NY Dems Likely to Keep Super-Majority, but Unexpected Republican Gains Could Impact Policy
By Yehudit Garmaise
New York Republicans flipped several seats in the state legislature and came within seven percentage points of winning the governor’s race, however, the Democrats in the “bluest of blue states,” as US Rep Lee Zeldin called NY, are likely to maintain the supermajority in both the state Assembly and state Senate.
While one party is said to have a “simple majority” or a “majority” when that party comprises more than 50% of the total seats in the legislature, when elected officials from one party comprise a number that is significantly higher than 51%, that party is said to comprise a “super majority.”
When legislatures have supermajorities, not only are their policies almost impossible to reshape, but their bills are veto-proof, meaning that the governor cannot veto them and send them back to the floor for more consideration.
Although Republicans won a few more seats than usual, Democrats probably will end up securing 102 seats, which is two more than they need for a supermajority.
Whether the state Senate also will attain a super-majority depends on the final results of one last Syracuse-area race between State Sen. John Mannion and his Republican challenger Rebecca Shiroff, the New York Post reported.
Even if the Dems maintain their supermajority, many Republicans remain optimistic about the gains they made in November.
“NY Voters sent a very clear message on Election Day,” US Rep.-elect Mike Lawler told Rockland Daily. “We not only flipped state Assembly and Senate seats, but New York is going to be sending 11 Republicans to Congress.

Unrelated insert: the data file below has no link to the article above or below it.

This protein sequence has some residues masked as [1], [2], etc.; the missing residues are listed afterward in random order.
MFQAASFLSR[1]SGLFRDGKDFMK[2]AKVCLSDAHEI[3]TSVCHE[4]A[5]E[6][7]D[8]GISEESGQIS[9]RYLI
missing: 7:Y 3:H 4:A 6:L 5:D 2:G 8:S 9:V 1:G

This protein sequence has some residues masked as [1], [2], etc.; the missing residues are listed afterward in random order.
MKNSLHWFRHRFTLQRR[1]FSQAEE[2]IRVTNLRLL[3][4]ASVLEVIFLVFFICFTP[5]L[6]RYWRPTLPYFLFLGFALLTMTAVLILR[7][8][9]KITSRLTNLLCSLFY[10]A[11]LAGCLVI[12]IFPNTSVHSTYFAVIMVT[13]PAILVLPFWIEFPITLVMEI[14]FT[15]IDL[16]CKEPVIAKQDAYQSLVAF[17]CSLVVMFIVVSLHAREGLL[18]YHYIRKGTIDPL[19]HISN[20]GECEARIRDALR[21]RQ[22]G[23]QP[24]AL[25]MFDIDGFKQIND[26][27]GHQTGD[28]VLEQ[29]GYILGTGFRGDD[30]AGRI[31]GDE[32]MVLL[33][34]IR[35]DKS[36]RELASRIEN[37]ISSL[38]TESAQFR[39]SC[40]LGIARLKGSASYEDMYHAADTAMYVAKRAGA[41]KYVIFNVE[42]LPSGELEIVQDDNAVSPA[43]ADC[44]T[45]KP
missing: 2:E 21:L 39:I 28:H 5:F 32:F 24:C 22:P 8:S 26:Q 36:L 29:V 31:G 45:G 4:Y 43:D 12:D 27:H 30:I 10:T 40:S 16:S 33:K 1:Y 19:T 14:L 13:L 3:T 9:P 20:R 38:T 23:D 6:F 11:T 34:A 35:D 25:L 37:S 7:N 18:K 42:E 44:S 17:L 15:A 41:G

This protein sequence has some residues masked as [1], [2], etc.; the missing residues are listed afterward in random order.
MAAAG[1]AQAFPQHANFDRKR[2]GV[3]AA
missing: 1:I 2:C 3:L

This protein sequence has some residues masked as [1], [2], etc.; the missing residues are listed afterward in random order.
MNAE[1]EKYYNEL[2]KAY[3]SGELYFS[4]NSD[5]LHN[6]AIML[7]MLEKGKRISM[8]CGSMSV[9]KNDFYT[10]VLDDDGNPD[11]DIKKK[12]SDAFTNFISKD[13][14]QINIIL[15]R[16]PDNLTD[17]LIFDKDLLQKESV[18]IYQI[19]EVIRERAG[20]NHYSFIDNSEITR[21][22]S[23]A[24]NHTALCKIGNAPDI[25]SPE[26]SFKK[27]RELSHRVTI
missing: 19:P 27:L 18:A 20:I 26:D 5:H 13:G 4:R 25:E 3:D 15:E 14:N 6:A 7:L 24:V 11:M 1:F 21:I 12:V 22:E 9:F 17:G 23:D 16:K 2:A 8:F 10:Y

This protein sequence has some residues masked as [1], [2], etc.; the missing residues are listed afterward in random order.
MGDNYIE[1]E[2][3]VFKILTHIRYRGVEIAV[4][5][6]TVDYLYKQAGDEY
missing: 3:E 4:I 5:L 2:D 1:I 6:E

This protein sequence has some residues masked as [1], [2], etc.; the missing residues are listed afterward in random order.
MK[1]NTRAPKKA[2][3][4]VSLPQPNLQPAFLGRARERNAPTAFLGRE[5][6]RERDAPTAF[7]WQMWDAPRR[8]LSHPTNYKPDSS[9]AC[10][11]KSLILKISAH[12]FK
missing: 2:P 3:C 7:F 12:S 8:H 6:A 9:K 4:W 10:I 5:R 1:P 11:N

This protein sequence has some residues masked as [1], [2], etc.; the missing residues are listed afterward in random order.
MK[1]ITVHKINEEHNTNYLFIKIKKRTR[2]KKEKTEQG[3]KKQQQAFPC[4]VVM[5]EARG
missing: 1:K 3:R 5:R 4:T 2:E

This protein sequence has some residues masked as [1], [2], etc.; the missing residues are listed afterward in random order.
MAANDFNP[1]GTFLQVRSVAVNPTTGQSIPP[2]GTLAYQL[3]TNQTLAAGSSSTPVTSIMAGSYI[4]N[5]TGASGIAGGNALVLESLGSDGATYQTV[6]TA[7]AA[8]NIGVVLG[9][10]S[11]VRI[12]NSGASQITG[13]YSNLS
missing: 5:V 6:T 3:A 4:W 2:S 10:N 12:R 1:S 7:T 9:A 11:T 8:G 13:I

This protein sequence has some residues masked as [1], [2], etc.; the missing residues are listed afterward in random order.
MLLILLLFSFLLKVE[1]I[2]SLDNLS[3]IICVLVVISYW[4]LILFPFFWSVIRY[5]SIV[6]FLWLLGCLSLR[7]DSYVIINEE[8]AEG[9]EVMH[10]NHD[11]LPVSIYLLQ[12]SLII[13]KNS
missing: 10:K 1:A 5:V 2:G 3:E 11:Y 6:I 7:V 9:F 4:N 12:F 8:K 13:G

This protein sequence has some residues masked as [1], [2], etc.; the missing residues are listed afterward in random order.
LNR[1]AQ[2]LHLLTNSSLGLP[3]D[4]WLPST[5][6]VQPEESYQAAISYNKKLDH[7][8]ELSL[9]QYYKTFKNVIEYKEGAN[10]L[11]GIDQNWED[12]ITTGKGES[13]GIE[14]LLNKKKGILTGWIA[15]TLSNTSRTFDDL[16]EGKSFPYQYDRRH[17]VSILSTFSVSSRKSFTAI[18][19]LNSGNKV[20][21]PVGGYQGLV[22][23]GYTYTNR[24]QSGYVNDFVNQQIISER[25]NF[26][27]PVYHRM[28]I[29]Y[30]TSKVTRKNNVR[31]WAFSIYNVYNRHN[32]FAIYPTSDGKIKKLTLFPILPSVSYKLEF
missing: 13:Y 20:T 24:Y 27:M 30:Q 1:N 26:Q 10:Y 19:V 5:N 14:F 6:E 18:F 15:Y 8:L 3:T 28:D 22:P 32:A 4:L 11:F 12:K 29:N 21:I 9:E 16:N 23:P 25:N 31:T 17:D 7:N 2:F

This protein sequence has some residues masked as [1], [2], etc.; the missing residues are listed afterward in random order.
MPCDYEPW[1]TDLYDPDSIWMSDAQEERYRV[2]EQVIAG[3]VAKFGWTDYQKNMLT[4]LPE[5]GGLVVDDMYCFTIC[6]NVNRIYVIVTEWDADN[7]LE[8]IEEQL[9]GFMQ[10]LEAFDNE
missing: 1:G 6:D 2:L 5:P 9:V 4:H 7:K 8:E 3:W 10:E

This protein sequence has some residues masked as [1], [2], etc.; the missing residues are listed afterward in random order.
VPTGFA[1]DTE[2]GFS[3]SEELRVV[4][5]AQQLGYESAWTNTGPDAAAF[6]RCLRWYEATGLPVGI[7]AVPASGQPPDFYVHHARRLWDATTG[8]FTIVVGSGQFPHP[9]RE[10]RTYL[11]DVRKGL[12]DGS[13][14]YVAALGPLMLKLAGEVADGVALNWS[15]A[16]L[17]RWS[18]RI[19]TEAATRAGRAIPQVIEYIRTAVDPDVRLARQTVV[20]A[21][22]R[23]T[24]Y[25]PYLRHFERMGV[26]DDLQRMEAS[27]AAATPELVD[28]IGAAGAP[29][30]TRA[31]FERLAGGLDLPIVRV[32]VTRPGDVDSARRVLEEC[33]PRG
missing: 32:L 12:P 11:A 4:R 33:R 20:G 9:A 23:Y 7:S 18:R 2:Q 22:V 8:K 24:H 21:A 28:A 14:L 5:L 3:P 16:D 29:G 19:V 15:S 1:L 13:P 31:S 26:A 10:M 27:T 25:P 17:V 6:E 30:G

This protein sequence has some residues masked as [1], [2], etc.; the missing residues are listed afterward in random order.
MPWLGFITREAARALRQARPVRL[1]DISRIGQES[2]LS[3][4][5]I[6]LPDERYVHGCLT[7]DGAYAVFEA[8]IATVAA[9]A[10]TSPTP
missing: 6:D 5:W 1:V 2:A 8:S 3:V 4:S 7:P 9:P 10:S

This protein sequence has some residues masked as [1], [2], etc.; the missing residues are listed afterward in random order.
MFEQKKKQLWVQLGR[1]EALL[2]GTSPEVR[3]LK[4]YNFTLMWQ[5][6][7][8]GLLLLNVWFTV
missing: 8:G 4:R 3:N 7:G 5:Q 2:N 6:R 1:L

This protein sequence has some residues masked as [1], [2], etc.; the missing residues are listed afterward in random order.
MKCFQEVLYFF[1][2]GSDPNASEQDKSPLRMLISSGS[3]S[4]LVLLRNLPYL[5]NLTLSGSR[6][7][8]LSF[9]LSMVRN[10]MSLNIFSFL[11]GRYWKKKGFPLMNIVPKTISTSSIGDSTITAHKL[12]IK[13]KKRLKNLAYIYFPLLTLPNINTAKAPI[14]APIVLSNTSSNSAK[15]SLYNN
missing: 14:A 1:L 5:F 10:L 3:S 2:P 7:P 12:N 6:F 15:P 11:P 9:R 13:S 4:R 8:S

“Democrats would be well-advised to look at the results and recognize that many of the policies that they have enacted under one-party rule are not working: especially around issues of public safety.”
November’s very close races show that “something has changed,” a NY Republican political consultant said. “The Democrats from Albany got a wake-up call about their approach to crime after seeing how close governor’s election was and watching several seats that were considered ‘safely-Democratic’ flip to Republicans.
Gov. Kathy Hochul, Lawler said, “should re-evaluate how she has approached her job.”
If the governor and New York’s legislators “continue to refuse to further change bail reform and some of the other criminal justice reforms that have made our communities less safe, those elected officials will continue to be held accountable at the ballot box,” Lawler said. “Maybe it didn’t happen this time: but it will happen.
“Legislators who choose not to accept that people are tired of the Democrats’ extremism and their radical policies will suffer political consequences down the road.”